Stories from 11 May 2010
Kyrgyzstan: 17/05/10 – Come what May….
A ‘slow news’ week in Kyrgyzstan last week was disturbed only by increasingly loudly-whispered rumours of a possible ‘counter-revolution’ on May 17th. Edil Baisalov, Chief of Staff for provisional government Chairwoman Rosa Otunbaeva, has dismissed [eng/ru] the reports of planned gatherings as merely that – rumours. However, whilst Baisalov's statement...
Colombia: The Displaced People of Ituango
Due to paramilitary and guerrilla hostilities, the people in the surrounding areas of the Colombian town of Ituango have had to abandon their lands and seek shelter in the town. Bloggers from the town write about the situation.
Trinidad & Tobago: Domestic Violence Laws
Upon learning of news of the death of a Trinidadian woman as a result of domestic violence, diaspora blogger Jumbie's Watch admonishes the government: “Amend those laws now!”
Haiti: Walking the Talk
For Inside Disaster, Emmanuel Midi covers two walks that recently took place in Port-au-Prince.
Cuba: Higher Calling
Commenting on Cardinal Jaime Ortega Alamino's recent work as a mediator for the Ladies in White, Iván's File Cabinet says that religious leaders “should not speak just in the name of God. He should also speak out in the voice of those who don’t have one.”
Djibouti: Food insecurity in Djibouti
A blogger based in Djibouti writes about food insecurity in the country: “Food instability is about to hit Djibouti. The rainy season ends in a month and there hasn’t been much rain this year. Meaning, an estimated 120,000 people will need food assistance through December. Meanwhile the lazy overweight woman...
Ghana: What happens when lights go off in Accra?
What happens when lights go off in Accra?: “Even when you have alternative arrangements to obtaining power, the point is not lost on you on the astronomical amounts you expend to get your fridge and other electrical gadgets working through a generator.”
Zimbabwe: Technology and the end of dictatorship
On technology and the end of dictatorship in Zimbabwe: “But China or no China, ZANU or no ZANU, the Internet has arrived and it will sooner or later cause havoc to dictatorships…In Zimbabwe we are teaching ordinary people how powerful that little mobile phone in your hand can be. Freedom...
Eritrea: Put Eritrea back on the map
Put Eritrea back on the map, please!: “In the April 29 Travel section (European edition), the article titled “Lots to sample in South Africa” was accompanied by a map of Africa that is closely accurate — except for one flaw: It fails to depict Eritrea.”
Niger: Niger's paper eating goats
Do you know the paper-eating goats of Niger?: “I noticed that inhabitants of Niamey ate a lot of grilled goat or sheep meat. A friend invited me to one of these joints where I savoured African-style barbecued goat. Since I was in Niamey to cover the food crisis which also...
Belgium: Comic Strip “Tintin in the Congo” Faces Ban Over Racism
Tintin in the Congo, the second of The Adventures of Tintin, a series of classic comic-strip albums, written and illustrated by Belgian writer and illustrator Hergé and featuring young reporter Tintin as a hero, faces ban over racism. On his blog Alain Mabanckou thinks that «Tintin must remain as a proof...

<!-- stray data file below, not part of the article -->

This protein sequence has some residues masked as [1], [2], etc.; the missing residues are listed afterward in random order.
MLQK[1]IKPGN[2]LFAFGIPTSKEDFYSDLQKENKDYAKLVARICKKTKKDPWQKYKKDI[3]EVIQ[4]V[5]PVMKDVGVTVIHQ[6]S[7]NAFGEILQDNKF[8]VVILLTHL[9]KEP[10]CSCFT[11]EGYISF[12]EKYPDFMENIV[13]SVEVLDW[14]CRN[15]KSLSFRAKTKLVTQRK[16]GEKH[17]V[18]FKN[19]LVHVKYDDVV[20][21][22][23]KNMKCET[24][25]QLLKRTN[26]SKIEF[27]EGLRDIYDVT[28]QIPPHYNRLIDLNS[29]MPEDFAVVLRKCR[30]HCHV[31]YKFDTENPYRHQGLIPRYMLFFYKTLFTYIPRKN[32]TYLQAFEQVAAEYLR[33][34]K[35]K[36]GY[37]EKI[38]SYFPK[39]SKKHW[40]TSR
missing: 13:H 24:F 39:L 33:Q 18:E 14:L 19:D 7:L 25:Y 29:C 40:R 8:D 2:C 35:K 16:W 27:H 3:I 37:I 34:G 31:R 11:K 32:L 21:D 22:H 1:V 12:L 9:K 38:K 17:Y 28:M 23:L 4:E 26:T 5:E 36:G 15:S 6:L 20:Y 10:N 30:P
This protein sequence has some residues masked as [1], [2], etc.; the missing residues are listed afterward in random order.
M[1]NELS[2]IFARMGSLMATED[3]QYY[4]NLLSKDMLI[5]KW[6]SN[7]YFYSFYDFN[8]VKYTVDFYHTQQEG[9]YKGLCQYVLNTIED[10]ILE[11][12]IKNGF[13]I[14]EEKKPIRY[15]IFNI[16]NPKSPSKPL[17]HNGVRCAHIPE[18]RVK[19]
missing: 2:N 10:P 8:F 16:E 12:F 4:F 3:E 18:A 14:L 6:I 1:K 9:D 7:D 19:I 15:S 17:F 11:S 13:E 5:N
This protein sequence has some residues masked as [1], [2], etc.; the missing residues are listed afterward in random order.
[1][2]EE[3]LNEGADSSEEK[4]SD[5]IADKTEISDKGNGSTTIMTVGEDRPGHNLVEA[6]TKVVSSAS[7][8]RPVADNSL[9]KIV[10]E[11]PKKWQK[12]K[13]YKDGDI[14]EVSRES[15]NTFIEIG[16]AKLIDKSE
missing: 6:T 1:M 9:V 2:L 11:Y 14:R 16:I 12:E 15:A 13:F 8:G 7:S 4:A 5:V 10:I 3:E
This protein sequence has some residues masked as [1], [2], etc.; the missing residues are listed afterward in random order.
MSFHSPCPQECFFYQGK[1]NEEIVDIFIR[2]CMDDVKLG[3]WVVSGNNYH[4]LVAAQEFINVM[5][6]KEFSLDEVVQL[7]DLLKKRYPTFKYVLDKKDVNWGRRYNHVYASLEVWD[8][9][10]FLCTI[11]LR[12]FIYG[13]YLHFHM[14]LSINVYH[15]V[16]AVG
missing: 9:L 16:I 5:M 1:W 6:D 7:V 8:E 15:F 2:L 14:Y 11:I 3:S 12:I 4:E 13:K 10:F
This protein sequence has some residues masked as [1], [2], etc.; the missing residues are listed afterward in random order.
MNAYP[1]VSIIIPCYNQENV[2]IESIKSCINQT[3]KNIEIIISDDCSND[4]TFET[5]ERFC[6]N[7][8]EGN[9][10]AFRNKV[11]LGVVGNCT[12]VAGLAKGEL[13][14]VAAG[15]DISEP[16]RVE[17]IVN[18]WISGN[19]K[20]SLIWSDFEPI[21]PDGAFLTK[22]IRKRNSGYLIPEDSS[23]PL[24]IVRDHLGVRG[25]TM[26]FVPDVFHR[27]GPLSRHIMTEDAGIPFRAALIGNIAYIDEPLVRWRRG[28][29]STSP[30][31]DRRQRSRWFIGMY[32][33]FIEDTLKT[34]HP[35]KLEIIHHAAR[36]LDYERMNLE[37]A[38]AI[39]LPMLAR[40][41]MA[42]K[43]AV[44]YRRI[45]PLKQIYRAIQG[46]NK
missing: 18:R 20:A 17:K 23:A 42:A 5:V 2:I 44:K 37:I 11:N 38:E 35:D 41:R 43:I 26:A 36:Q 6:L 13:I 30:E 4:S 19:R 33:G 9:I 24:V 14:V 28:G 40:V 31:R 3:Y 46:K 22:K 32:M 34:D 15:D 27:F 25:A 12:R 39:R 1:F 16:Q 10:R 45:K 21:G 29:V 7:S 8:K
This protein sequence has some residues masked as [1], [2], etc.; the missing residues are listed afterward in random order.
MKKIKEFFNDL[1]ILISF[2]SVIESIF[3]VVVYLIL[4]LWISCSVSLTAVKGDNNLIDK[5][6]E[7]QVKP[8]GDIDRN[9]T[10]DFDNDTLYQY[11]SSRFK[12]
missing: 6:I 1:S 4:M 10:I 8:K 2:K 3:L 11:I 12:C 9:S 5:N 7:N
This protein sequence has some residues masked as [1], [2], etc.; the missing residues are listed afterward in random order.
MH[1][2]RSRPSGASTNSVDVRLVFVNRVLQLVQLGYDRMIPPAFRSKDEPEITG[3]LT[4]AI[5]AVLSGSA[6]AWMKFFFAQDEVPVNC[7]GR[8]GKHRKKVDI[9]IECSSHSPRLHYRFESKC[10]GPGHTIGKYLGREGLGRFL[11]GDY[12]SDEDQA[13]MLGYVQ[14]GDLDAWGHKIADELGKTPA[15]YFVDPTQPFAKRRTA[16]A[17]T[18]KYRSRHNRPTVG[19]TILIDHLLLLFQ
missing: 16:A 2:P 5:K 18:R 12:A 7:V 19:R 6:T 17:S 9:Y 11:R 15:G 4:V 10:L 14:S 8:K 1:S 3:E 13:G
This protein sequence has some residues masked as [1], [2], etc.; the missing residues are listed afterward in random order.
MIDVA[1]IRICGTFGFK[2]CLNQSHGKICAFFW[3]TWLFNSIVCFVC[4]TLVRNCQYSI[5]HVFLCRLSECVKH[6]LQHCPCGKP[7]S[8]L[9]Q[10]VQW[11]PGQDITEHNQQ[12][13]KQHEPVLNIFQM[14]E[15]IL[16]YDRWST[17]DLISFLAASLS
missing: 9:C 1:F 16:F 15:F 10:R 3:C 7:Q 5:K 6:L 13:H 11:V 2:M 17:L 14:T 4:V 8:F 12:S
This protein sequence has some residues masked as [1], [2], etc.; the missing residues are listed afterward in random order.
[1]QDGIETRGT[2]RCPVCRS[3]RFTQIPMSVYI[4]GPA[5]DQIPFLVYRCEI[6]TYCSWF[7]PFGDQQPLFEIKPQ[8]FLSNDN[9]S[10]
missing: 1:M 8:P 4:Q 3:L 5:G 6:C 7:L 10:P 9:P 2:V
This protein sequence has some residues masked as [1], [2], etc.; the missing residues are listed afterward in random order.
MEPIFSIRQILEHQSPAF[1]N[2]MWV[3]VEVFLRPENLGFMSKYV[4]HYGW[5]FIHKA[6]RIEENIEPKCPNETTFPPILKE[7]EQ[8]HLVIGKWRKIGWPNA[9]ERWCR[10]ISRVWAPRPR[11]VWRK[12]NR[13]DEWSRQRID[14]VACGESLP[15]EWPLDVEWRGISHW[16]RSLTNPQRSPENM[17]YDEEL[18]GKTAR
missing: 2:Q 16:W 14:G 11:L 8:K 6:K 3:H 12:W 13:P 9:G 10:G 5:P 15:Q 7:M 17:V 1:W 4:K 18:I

Ghana: Is Fufu a suitable topic for the Internet?
Gamelmag discusses Ghanaian local content on the web: “Imagine you're on a trip to Koforidua, Ghana, and you want to visit the best local fufu bar. How would you find out the best bar without asking someone? How would you get there? Just as the above scenario is difficult to...
Haiti: Sign Online
Haitianalysis.com blogs about “an online petition to demand that U.S., international and NGO officials provide more transparency and efficiency in the distribution of millions of dollars of international aid to Haiti.”
Vexed Bermoothes suggests that Bermuda “may have public access to information when the PLP Government feels like granting it.”
Saudi Arabia: Streets closed to women joggers
A street in Asir Province, Saudi Arabia, where many women liked to exercise has recently been shut off to female joggers, as it has been deemed unsafe by the Commission for the Promotion of Virtue and Prevention of Vice. Katharine Ganly takes a look at some of the blogger reactions to this development.
Morocco: Leishmaniasis outbreak
An outbreak of Leishmaniasis in Rachidya is met with shock by Lamia, who is outraged by the lack of movement in treatment by the Moroccan Ministry of Health. Read more in this post.
India: The Influence Of Rabindranath Tagore
Supriyo Chaudhuri at Sunday Posts commemorates the 150th Birth Anniversary of Rabindranath Tagore by remembering how the literary works and music of the Nobel laureate influenced him and many Bengalis.
Monitoring Philippine Elections through Social Media
The May 10 Philippine election was historic because it was the first time the country implemented an automated election system. Filipinos used various social media platforms to monitor the conduct of the elections.
Ukraine: Victory, Defeat, and Reconciliation
Steve Bandera of Kyiv Scoop writes that “WWII continues in Ukraine to this day, fuelled not by the veterans, but by politicians and demagogues […]. They are the ones preventing veterans’ grandchildren from turning the page. They are most interested in keeping Ukraine divided and thus more easily ruled from...